Opening remarks by Paul J. Heytens, ADB Country Director, PRC Resident Mission, Shanghai, People's Republic of China
Professor Tang Zilai, distinguished guests, participants, ladies and gentlemen. Good morning.
On behalf of the Asian Development Bank (ADB), I welcome you to this official launch of the ADB-Tongji University Urban Knowledge Hub.
It is a pleasure for me to be here today in Shanghai; a city famous for its rich history, urban dynamism and global competitiveness. As we watch the World Expo in Shanghai come to a close and we reflect on the success of this historic event, it seems to me that there is no more appropriate a place to launch an Urban Knowledge Hub for the People's Republic of China (PRC) than here in Shanghai.
As Professor Tang has just said, the Urban Knowledge Hub is a pioneering initiative made possible through partnership between the East Asia Regional Department of the Asian Development Bank and the College of Architecture and Urban Planning of Tongji University.
The Urban Knowledge Hub aims to create knowledge and capacity to manage urban development according to the principles of sustainable development. The Hub hopes to do this by facilitating information and experience exchange within the PRC and between the PRC and other developing countries in the Asia and Pacific Region to better manage urban development. Most importantly, the Urban Knowledge Hub aims to demonstrate practical and operational approaches to urban planning and development that cities can successfully implement.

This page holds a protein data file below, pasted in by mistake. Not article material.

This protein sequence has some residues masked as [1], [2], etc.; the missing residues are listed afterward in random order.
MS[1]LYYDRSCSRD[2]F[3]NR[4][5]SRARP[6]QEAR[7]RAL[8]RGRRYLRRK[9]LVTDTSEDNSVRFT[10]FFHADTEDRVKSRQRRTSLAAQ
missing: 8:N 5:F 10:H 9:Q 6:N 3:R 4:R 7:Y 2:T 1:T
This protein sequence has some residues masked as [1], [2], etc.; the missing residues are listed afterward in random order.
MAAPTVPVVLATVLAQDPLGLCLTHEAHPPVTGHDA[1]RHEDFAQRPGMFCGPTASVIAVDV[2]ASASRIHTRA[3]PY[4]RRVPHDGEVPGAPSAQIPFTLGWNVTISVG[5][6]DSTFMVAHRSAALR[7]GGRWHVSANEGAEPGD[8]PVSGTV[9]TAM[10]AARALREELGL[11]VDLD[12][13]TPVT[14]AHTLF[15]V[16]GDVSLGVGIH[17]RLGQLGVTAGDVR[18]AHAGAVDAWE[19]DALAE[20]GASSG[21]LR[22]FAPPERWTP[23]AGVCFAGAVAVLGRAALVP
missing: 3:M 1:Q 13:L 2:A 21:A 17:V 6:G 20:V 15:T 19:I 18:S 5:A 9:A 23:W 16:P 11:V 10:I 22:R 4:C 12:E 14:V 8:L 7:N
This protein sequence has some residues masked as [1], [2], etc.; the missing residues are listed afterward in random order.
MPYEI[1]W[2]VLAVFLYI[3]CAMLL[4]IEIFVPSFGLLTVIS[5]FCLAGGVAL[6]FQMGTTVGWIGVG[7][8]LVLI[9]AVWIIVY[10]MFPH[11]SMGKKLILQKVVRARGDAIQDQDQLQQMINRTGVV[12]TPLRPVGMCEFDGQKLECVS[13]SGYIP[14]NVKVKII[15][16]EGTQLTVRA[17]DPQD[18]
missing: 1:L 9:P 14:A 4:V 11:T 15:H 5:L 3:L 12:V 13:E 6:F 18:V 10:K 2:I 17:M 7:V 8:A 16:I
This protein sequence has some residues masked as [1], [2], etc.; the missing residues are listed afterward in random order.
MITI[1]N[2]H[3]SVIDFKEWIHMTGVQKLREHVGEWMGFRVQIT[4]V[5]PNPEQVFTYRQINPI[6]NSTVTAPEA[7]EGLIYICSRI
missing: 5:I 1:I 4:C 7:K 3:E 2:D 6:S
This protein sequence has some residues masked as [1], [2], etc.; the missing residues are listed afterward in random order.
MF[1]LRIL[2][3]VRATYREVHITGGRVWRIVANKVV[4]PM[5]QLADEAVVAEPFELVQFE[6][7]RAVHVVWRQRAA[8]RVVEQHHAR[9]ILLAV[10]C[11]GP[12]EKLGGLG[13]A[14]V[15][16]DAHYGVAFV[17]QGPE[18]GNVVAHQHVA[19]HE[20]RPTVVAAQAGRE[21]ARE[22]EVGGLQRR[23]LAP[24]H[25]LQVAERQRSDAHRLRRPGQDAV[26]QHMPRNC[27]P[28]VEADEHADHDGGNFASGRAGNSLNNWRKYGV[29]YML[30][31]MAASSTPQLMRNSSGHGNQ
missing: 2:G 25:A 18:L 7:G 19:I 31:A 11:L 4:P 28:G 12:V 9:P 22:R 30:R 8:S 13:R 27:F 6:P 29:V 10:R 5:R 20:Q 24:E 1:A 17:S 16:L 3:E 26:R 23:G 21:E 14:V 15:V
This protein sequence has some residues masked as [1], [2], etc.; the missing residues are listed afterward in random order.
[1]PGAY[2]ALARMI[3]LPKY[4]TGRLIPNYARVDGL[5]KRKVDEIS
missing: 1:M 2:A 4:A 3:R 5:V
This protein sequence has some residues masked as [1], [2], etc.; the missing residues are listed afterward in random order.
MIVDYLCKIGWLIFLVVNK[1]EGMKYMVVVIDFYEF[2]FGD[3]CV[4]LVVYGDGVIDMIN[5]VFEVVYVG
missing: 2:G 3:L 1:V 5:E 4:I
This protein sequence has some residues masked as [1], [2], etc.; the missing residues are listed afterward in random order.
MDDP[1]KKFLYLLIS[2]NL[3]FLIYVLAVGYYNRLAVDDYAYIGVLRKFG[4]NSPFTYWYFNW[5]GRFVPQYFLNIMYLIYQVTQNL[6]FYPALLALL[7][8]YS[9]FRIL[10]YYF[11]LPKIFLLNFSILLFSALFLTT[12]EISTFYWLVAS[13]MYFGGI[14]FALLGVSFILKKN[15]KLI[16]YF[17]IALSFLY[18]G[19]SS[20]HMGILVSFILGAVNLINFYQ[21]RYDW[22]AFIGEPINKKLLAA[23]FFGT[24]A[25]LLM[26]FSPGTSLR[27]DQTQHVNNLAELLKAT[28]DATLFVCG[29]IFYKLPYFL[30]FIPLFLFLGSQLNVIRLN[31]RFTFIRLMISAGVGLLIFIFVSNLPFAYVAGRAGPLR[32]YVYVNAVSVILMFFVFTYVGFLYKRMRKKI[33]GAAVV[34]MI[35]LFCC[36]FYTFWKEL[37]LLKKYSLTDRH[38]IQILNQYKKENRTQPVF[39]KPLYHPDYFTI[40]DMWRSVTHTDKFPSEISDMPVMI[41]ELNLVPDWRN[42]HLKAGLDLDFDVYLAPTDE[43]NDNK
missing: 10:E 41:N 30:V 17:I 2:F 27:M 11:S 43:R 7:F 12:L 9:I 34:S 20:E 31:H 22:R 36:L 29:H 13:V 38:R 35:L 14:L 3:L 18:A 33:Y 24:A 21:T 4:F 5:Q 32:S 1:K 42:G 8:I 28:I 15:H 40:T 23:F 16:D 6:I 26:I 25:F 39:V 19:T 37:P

This first workshop of the Urban Knowledge Hub is the start-up and pilot phase of what we hope to be a long-term partnership with Tongji University to bring together urban planners and city managers to engage and generate ideas and practical solutions to the issues being faced by cities in the Asia and Pacific region as they experience rapid urbanization. As Professor Tang has mentioned, we hope that such a workshop under this initiative will become an annual event.
Urbanization is producing unprecedented socioeconomic gains, with Asian cities responsible for almost 80% of the region's national income. At the same time, urbanization has rescued hundreds of millions of Asia's citizens from grinding poverty.
But as the most aggressive wealth-makers and job providers, Asian cities also account for about 85% of the region's energy consumption and generate about 75% of its greenhouse gas emissions. Today's themes thus are not just crucial for the wellbeing of millions of urban-dwellers in Asia, but for all of humankind.
The challenge for Asian countries is how to make urbanization sustainable. More than one billion Asians are expected to become urbanites in the next 20 years. In China alone, about 20 million people join the urban population each year, a number equivalent to the population of greater New York or Shanghai.